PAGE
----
As we know, software may have to undergo changes because of new requirements. A pattern that led to a good design before may not be able to suitably accomodate changes needed for new requirements. Thus the old pattern becomes an anti-pattern. This is where refactoring comes in. You find suitable refactorings that will modify the design a bit so that you can add functionality without messing up the design.
Junilu

[This message has been edited by JUNILU LACAR (edited November 14, 2001).]

"Thus the old pattern becomes an anti-pattern. This is where refactoring comes in. You find suitable refactorings that will modify the design a bit so that you can add functionality without messing up the design."
Thanks, I been wondering what is antipattern. On the above,
can finding suitable refactoring mean looking for another pattern that more suitable to this problem even thought it was some patterns causing the problem??? It seems learning Patterns is a MUST. Thank for the link, I am going to check out later.
Thats for clearing up about refactoring.
marc bowden
Greenhorn

Joined: May 10, 2001
Posts: 15
Hi
What does 'refactor' mean - is it synonymous with
rewrite - ie the process or rewriting (re-design/
programming) programs, modules, sub-systems or
other chunks of code?
Marc
Fei Ng
Ranch Hand

Joined: Aug 26, 2000
Posts: 1242
Originally posted by marc bowden:
Hi
What does 'refactor' mean - is it synonymous with
rewrite - ie the process or rewriting (re-design/
programming) programs, modules, sub-systems or
other chunks of code?
Marc

I think of it as refining existing code.
Rewrite doesn't seem fair for refactoring code.
Improving the design, performance, and manageability of object-oriented code without altering its interfaces or behavior. Refactoring shows you exactly how to spot the best opportunities for refactoring and exactly how to do it-step by step.
Thus i wouldn't call redesign either.
Thats only my opinion since i am new to refactoring too.

Doug Wang
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Joined: Oct 05, 2001
Posts: 445
Originally posted by marc bowden:

What does 'refactor' mean - is it synonymous with
rewrite - ie the process or rewriting (re-design/
programming) programs, modules, sub-systems or
other chunks of code?

The word Refactoring has two difinitins. From the book "Refactoring", Martin Fowler wrote:
Refactoring(noun): a change made to the internal structure of software to make it easier to understand and cheaper to modify without changing its observable behavior.
Reforctor(verb): to restructure software by applying a series of refactorings without changing its observable behavior.


Doug.

Creativity is allowing yourself to make mistakes. Art is knowing which ones to keep
Doug Wang
Ranch Hand

Joined: Oct 05, 2001
Posts: 445
Originally posted by Kyle Brown:
Refactoring is how you discover you need patterns. Patterns are often not used the first time you write code because you don't see the need for it.
Consider the strategy pattern. Let's say I'm building a system that needs to render pages as HTML. At some later point I need to build PDF pages. At this point I might start out by copying all of my old code into a new version that does PDF. But then I find I need to do XML also...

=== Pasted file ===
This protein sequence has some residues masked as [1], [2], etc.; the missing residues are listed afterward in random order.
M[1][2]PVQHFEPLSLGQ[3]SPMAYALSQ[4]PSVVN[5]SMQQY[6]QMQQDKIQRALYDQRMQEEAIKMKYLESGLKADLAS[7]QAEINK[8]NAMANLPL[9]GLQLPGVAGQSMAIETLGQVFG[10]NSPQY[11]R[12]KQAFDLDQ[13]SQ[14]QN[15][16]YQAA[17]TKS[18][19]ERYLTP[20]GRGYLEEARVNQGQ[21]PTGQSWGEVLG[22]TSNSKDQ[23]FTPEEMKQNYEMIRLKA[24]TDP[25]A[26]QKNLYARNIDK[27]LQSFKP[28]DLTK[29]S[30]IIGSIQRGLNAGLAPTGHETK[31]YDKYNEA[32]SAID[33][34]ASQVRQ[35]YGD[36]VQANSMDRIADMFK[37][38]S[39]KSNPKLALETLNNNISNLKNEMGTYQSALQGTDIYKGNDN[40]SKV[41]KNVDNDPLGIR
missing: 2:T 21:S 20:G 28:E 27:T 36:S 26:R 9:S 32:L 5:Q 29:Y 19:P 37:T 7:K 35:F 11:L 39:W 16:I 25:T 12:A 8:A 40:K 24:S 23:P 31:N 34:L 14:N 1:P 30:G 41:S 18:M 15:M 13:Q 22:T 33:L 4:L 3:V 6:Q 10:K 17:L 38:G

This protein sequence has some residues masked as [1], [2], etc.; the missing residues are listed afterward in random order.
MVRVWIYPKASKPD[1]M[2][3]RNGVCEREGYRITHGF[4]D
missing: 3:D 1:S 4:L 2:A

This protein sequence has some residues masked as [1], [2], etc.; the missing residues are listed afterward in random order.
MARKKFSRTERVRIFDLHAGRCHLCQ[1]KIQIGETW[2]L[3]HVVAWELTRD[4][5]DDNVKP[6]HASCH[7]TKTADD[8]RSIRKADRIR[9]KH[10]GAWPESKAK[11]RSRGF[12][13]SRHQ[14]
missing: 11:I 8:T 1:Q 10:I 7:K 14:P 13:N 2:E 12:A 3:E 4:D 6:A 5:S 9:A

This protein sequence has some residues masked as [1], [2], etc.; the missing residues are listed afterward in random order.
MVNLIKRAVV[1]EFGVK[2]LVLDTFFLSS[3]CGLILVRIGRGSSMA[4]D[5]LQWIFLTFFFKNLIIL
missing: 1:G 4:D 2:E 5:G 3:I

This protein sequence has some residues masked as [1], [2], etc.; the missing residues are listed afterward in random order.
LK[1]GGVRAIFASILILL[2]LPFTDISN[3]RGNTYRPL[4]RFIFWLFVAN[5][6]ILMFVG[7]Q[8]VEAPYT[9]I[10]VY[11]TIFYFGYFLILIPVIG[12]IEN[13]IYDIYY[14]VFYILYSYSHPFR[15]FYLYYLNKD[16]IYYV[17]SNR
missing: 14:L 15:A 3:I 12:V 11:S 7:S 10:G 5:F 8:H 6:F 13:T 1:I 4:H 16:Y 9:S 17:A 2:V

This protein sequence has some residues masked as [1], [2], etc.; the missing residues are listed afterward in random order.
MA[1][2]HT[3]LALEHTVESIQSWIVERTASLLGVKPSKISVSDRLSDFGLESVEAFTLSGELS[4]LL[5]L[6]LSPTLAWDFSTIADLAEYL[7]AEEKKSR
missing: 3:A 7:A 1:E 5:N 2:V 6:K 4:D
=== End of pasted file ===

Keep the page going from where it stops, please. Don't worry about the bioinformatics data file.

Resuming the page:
So, I introduce the strategy pattern and refactor my old code to use a "RenderingStrategy".
Excellent illustration of Patterns and Refactorings. Also Refactorings are needed as long as you add function to existing code while maybe no patterns are applied.

Doug.
Tiger Scott
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Joined: Mar 01, 2001
Posts: 223
Refactoring probably excludes enhancements- by martin Fowler's defn:
The word Refactoring has two difinitins. From the book "Refactoring", Martin Fowler wrote:
Refactoring(noun): a change made to the internal structure of software to make it easier to understand and cheaper to modify without changing its observable behavior.
Reforctor(verb): to restructure software by applying a series of refactorings without changing its observable behavior
But in real life refactoring and enhancements go hand in hand. When ever you have an enhancement to make- you look at the code and refactor it too. Else there is no oportunity to refactor: after all it costs and has risk.
Sanjay
Fei Ng
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Joined: Aug 26, 2000
Posts: 1242
Originally posted by Sanjay Bahal:
Refactoring probably excludes enhancements- by martin Fowler's defn:
The word Refactoring has two difinitins. From the book "Refactoring", Martin Fowler wrote:
Refactoring(noun): a change made to the internal structure of software to make it easier to understand and cheaper to modify without changing its observable behavior.
Reforctor(verb): to restructure software by applying a series of refactorings without changing its observable behavior
But in real life refactoring and enhancements go hand in hand. When ever you have an enhancement to make- you look at the code and refactor it too. Else there is no oportunity to refactor: after all it costs and has risk.
Sanjay

Hi Sanjay
how is the refactorying book by by martin Fowler.
Is it a good refactorying book for newcomer in refactorying?
I wonder if refactorying helps you in OOAD like patterns does. By looking and the definition i dont see it.
thanks guys
Ilja Preuss
author
Sheriff

Joined: Jul 11, 2001